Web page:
Is it possible that the future of illuminating urban areas at night may come, not from traditional electricity, but organic material attached to trees that line the streets? The answer may be bioluminescent jellies and bacteria.
Dutch designer Daan Roosegaarde and his team at Studio Roosegaarde are interested in applying organic materials to the built environment that can produce light without electricity. More specifically, lighting the streets naturally with glowing trees.This lofty ambition led him to someone who’s been there, done that. Alexander Krichevsky of the State University of New York, Stony Brook, founder of tech company Bioglow, has already created small glowing plants through genetic modification.
Dr. Krichevsky does so by splicing DNA from luminescent marine bacteria with the chloroplast (which absorbs sunlight) of a houseplant. It’s the luciferase enzyme in Vibrio fischeri bacterium that is responsible for making the glowing plants, they have dubbed Starlight Avatar.
Ironically, direct sunlight damages rather than nourishes the Starlight Avatar plants. The plant lives for two to three months. So, unlike Roosegaarde’s vision, these would be indoor plants.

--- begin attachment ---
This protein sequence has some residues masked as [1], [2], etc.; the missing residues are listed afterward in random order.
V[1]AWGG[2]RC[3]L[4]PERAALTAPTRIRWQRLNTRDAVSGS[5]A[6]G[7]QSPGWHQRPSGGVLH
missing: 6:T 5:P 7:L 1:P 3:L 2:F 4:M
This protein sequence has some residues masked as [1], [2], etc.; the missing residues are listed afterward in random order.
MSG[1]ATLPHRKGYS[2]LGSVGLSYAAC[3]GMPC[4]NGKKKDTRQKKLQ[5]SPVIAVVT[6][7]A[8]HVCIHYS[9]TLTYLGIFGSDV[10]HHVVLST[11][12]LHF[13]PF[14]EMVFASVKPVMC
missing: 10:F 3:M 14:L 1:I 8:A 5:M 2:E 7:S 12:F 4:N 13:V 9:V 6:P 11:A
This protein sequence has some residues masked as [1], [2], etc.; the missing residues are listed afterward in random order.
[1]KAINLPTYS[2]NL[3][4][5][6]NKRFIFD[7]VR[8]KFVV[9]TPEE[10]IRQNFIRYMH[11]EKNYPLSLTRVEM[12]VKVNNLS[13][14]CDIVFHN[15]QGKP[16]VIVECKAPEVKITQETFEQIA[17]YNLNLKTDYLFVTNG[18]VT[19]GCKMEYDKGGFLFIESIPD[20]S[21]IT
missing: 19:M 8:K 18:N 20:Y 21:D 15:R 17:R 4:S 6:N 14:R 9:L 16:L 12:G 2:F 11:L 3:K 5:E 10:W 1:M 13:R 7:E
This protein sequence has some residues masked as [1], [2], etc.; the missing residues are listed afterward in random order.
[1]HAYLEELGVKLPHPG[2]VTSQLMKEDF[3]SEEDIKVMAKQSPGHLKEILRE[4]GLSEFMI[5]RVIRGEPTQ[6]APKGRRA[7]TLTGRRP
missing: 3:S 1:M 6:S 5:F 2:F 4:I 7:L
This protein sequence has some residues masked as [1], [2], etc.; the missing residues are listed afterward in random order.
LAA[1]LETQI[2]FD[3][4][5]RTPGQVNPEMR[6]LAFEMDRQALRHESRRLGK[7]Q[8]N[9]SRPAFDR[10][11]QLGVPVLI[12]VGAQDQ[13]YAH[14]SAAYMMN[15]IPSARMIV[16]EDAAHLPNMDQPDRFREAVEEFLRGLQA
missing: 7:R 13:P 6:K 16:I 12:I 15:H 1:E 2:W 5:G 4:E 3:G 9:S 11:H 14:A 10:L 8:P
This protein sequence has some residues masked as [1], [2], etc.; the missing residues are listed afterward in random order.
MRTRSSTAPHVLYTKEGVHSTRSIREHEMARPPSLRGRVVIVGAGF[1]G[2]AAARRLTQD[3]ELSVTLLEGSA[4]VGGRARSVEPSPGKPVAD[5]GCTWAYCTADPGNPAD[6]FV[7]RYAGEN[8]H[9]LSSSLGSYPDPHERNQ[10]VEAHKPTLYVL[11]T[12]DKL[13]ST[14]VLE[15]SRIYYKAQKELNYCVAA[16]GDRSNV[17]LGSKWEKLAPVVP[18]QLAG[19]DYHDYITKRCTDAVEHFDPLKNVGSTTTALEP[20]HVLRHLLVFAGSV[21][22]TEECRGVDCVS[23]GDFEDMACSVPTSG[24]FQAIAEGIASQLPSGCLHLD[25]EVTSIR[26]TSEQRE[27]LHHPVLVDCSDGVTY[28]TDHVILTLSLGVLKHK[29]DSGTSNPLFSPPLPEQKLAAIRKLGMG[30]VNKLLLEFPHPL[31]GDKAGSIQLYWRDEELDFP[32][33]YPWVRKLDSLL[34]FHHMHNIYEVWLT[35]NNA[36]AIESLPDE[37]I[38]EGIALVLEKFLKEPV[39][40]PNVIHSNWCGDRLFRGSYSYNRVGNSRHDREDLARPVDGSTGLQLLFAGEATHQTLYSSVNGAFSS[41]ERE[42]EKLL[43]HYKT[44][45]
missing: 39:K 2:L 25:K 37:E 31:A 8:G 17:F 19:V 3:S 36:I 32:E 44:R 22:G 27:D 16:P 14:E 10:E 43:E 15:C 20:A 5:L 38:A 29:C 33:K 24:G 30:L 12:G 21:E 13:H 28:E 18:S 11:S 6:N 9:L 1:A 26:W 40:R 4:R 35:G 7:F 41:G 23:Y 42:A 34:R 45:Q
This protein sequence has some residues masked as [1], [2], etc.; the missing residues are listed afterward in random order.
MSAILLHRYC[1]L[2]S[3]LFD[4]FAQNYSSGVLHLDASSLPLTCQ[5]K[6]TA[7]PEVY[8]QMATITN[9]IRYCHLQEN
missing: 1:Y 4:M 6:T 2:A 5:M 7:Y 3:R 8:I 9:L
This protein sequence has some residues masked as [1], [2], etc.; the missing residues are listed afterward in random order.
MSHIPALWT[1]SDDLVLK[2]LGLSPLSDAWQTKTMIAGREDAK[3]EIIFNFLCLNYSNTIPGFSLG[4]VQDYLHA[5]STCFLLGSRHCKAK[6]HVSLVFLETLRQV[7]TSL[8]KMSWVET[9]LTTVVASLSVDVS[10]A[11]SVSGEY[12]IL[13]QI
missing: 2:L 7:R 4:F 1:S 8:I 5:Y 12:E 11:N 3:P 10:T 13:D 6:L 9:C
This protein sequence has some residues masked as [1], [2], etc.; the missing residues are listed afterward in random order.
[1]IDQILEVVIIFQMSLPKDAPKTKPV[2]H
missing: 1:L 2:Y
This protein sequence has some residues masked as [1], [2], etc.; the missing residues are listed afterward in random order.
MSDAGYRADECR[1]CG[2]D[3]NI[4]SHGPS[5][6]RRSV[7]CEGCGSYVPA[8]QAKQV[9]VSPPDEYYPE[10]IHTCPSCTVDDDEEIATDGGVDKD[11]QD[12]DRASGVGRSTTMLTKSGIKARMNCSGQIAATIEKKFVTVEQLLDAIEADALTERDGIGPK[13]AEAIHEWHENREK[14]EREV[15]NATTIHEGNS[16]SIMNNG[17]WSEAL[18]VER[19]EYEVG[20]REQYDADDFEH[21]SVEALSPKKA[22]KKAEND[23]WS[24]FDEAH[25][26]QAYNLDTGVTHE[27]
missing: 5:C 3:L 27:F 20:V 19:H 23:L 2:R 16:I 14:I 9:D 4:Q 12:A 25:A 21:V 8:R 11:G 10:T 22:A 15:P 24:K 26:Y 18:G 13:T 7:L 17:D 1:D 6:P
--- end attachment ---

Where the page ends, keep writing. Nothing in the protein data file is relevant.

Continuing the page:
Calling it the world’s first light-emitting plant, Bioglow plans to auction the first batch off and is taking pre-orders on future plants that are currently being grown.
The notion of glowing plants has been around for a few years. In 2010, researchers at the University of Cambridge modified genetic material from fireflies and the luminescent marine bacterium Vibrio fischeri which led to what they termed as BioBrick that was inserted into a genome.
“We didn’t end up making bioluminescent trees, which was the inspiration for the project,” said research team member Theo Sanderson. “But we decided to make a set of parts that would allow future researchers to use bioluminescence more effectively.”
Yet another project is in the works, but this one does not rely on genetic modification. The Arup project involves a fine coating of “biological paint” that makes trees glow at night. Arup engineers envision a future where cities are set aglow by this biological dust.
There’s good news for people who worry about any large-scale dire consequences: The light-emitting pathway can’t be transferred by pollen to other plants. So, there is no reason to worry about intensely-lit forests for 24 hour days.
If you prefer to keep trees as nature intended, but still find the positive environmental impact of biological lighting to be too alluring to ignore, there is also a project in the works that would make streetlamps in this fashion.
Algae street lamps are being developed that store energy produced by photosynthesis during the day that generates light at night. The concept has a dual positive impact on the environment. It can cut down on the use of electricity, plus it absorbs CO2 in the process.